Carl Spencer, an established as a New York author of the Big City Sound, collaborates with two other New York greats Bob Halley and Al Cleveland. Together the trio craft Carl's most popular Northern Soul 45 that's now considered a classic after it's first stumbling beginnings at Cleethorpes Pier, after Bay Area vinyl-hounds Rip Lay & Bob Catteneo discovered a copy on a mid-70s during a buying trip in Kansas City.
The story goes they were checking out the then legendary "Davison's" warehouse for rare 45's, they were thoroughly disappointed, as the record-locusts from all over the USA had already stripped it the building's bowels of worthwhile discs. Undeterred Bob & Rip kept digging, playing every 45 they didn't know, hoping for some gems of Doo-Wop, Soul, Garage etc. Rip was playing, Bob was digging when Rust 5104 blasted out just a few seconds to be instantly rejected by Rip.
"What Was That?" Bob called.. "Let It Play Through" after 2.28 mins Bob told Rip he thought those Brits would like that... "It's A Stomper" . The pair of them loved that word "Stomper" - "Found Any Stompers?" became an amusing catchphrase for Rip Lay for many years, as British collectors ploughed through his 4 million 45's warehouse in Concord California during the 70's and 80's.
Carl Spencer wasn't exactly and instant hit at Cleethorpes, just like "Arin Demain" it took time to capture the dancers imagination. But when it did, it was a hugely effective tune, it wasn't long before the Wigan Casino had themselves a copy and the rest is history.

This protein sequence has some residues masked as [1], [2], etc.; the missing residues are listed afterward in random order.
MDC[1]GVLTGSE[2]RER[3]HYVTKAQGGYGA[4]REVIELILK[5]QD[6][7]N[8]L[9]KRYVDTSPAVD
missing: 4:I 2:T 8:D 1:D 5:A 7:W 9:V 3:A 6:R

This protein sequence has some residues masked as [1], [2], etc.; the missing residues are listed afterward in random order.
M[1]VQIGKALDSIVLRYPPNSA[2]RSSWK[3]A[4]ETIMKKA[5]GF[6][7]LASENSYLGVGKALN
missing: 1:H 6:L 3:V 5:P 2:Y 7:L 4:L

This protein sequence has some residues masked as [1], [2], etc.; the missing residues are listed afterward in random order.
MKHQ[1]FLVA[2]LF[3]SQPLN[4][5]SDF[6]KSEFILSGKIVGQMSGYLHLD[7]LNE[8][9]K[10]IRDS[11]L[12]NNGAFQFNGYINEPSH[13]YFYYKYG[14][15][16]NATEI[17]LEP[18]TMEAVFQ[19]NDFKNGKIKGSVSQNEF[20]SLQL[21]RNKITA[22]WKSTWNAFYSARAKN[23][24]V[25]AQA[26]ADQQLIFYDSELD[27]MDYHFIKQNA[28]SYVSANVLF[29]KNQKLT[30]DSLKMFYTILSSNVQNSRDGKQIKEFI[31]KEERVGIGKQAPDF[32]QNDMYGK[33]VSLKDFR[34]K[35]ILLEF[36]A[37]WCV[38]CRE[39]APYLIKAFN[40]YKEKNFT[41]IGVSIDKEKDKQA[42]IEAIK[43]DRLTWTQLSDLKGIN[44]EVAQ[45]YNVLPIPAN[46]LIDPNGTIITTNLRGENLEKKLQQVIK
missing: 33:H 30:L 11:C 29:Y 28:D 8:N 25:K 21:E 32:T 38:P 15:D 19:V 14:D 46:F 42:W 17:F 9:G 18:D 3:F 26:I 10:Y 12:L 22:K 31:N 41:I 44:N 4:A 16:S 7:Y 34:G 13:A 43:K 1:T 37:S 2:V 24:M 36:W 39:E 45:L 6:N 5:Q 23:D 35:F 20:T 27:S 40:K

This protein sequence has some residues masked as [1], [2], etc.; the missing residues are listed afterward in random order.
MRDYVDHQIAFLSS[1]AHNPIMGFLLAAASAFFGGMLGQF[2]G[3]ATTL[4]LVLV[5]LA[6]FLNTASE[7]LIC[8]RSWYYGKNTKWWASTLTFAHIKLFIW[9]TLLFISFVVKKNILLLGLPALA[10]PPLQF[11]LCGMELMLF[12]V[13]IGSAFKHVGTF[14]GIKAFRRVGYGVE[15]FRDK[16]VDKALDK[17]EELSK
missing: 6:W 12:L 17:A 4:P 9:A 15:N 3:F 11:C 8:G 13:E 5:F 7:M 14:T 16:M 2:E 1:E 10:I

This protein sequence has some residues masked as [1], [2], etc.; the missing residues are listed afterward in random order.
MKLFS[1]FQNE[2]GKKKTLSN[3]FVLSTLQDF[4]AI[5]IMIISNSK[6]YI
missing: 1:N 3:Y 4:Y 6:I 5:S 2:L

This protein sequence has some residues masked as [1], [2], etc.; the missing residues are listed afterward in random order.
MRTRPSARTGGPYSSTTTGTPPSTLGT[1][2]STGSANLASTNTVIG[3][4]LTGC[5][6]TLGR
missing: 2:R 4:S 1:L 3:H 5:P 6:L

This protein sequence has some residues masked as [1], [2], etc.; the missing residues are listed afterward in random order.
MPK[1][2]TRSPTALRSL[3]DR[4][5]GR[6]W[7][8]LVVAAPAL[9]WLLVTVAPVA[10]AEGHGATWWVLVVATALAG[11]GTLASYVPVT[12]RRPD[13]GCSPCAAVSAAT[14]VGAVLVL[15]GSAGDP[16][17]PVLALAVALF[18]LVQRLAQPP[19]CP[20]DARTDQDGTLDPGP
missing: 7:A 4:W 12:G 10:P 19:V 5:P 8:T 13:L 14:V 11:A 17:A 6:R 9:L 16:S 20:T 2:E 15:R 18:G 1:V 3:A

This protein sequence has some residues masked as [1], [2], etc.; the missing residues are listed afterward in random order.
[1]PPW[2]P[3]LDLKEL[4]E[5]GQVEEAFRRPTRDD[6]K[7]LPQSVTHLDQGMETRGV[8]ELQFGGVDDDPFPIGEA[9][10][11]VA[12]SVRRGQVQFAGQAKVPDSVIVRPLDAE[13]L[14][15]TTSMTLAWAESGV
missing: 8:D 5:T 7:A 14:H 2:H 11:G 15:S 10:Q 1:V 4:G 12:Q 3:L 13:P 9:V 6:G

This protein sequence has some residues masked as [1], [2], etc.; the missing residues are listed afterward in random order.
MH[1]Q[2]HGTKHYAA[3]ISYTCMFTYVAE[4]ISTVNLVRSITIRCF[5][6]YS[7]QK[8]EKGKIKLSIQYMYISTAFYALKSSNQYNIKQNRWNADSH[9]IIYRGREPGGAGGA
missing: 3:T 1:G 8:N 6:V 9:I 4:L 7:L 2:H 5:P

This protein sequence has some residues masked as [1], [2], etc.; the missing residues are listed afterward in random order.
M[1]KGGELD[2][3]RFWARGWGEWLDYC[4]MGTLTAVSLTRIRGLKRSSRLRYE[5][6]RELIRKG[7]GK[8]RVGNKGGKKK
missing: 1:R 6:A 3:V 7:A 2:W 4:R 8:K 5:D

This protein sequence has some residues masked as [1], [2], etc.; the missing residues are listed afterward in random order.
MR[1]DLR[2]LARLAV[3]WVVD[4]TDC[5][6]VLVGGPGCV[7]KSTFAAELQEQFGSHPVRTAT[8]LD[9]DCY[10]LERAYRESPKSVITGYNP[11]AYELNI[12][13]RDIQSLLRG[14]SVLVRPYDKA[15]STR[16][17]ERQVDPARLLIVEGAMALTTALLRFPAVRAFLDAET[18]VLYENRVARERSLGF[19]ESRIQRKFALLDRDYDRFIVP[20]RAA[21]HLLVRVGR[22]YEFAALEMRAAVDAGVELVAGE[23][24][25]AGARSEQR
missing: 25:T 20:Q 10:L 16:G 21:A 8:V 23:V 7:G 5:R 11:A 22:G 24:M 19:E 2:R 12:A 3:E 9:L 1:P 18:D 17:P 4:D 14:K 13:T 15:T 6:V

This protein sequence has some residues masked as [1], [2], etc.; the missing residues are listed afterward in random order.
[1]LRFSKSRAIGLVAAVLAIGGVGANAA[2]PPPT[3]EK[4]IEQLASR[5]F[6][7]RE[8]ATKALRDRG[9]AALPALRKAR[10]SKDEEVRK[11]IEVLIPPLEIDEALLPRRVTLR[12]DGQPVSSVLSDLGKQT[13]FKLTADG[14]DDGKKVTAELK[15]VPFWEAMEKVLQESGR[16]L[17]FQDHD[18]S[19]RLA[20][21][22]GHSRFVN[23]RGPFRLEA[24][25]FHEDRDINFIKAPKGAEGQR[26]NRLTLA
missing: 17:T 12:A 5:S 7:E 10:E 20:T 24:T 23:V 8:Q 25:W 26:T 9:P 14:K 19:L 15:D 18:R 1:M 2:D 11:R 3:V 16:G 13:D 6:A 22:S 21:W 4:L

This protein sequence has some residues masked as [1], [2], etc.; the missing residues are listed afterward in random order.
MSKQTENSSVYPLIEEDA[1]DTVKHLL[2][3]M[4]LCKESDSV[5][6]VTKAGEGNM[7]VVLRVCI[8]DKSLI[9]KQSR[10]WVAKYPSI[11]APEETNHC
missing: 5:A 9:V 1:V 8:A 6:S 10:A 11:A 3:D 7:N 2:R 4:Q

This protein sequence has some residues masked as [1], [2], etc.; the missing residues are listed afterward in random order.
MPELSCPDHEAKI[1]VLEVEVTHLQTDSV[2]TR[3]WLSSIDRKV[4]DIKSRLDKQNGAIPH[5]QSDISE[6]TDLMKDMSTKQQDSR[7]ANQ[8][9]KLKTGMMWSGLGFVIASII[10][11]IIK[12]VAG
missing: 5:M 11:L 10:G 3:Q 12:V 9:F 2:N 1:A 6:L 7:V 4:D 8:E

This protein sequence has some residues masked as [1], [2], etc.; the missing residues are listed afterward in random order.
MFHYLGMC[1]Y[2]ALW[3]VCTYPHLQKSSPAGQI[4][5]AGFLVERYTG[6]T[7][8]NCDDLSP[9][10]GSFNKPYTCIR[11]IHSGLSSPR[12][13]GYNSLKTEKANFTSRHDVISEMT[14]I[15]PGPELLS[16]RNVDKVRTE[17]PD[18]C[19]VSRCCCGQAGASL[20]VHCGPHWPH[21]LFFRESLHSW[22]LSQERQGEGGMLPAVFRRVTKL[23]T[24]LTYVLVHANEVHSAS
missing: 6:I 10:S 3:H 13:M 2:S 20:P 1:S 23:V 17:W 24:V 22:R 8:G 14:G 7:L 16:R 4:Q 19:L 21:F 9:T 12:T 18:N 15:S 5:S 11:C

I admire all Carl Spencer's work within the East Coast music scene, Bob Halley is an unsung NS Hero who was involved with a plethora of standout productions; Al Cleveland of course went forward to be a "wheel" at Motown.. but most of all I adore the stories of the vinyl-hounds of old and their undocumented contribution to the building of the Northern Soul scene.
This NS classic was just one of many tunes Daly City Bob and the effervescent Rip Lay unearthed for the Brits who just loved their "Stompers"...
Vinyl is close to a Manship Mint, in fact I'm unable to find even the mildest feeble surface blemish, the labels are free of sticker, writing, tear or stains. But there is some very light age spotting to the glossy white fginish. Which disqualified it from our annual "Manship Mint" Christmas bonanza. But you nor I, will possibly never encounter a finer copy. Mint - Mint minus. is what we've graded this previously unplayed disc at.